- Oral presentation
- Open Access
Advantages of a two-step procedure for the screening of idiopatic scoliosis
© Aulisa et al; licensee BioMed Central Ltd. 2009
Published: 15 January 2009
To verify if our two step modality of scoliosis screening on 8995 children (age 9–14) does diminish the radiological exposure. The result will assist in an estimated reduced rate of radiogenic fatal cancers and lower the social economic burden.
Materials and methods
Two different methodologies were used. In a first group (n. 5731: group A), the first clinical examination was performed by the school physicians. Doubtful cases were referred by the physician to the Orthopaedic specialist. In a second group (n. 3264: group B), the clinical examination was directly performed by the orthopaedists. Either for the first group or for the second, the specialist ascertained by X-rays the suspected scoliosis and deferred to a 6 month control for the still doubtful cases. To evaluate the lifetime attributable risk of cancer mortality, we have followed the ICRP 60. To calculate the social economic burde, we have assumed the present reimbursement to the Hospitals by the National Health Service which is Euro 70 for each examination.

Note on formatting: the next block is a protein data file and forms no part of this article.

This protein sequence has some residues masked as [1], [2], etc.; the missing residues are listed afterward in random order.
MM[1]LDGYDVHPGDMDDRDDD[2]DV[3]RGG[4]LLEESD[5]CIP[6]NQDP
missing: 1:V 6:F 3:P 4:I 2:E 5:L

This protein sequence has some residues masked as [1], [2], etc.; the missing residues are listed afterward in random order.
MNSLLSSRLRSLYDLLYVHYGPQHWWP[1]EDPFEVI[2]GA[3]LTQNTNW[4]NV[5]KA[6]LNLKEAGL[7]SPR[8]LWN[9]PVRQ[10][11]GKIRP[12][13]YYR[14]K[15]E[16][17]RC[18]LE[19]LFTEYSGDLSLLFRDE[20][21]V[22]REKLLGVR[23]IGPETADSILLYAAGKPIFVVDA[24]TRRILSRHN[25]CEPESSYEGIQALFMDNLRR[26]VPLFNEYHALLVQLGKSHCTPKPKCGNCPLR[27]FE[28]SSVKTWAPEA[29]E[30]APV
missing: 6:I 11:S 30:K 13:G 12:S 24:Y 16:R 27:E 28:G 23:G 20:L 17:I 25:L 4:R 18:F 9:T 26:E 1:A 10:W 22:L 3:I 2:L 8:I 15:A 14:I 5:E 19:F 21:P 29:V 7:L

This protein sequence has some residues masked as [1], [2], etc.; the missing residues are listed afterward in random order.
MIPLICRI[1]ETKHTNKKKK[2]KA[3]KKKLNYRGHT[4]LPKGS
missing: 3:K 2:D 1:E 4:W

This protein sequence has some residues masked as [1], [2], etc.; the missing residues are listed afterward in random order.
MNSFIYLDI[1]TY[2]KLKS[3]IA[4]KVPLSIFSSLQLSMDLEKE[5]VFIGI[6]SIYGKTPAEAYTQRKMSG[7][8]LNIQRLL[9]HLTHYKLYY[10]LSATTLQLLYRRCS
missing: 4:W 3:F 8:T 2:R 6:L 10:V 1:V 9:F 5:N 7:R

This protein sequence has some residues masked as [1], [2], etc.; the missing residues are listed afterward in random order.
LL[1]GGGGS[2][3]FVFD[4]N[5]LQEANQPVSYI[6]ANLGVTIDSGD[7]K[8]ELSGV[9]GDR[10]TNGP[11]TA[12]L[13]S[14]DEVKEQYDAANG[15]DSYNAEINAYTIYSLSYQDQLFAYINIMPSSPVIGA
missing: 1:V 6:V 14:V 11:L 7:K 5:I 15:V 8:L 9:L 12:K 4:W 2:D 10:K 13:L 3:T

The statistic significance of the differences was assessed by the z test for proportions.
In group A, n. 86 Rx examinations were performed on 5731 children (1.5%) and in group B n. 95 on 3266 subjects (2.91%)(z = 4.452, p < 10-3). The screening of 1000 children implies a collective dose E of 0.65 + 0.98 = 1.63 Sv (boys) or 1.21 + 1.2 = 2.41 Sv (girls).
The risk of a fatal tumour for each examination in males is 4.075 (1.63 × 2.5) : 20000. A screening on 10000 children directly examined by the specialist would require 291 Rx examinations (2.91%), while by the two-step procedure they would be reduced to 150 (1.5%), with a saving of 70 × 141 = 980 Euro and of 0.283 Sv of collective dose.
The number of the Rx examinations halved (141 instead of 291) by the two-step procedure, and the number of malignant tumours due to radiations halved.
The comparison of the two methodologies shows that the "two steps" procedure reduces the social economical burden, but its main advantage appears on the radioprotection side, which is particularly important in children.
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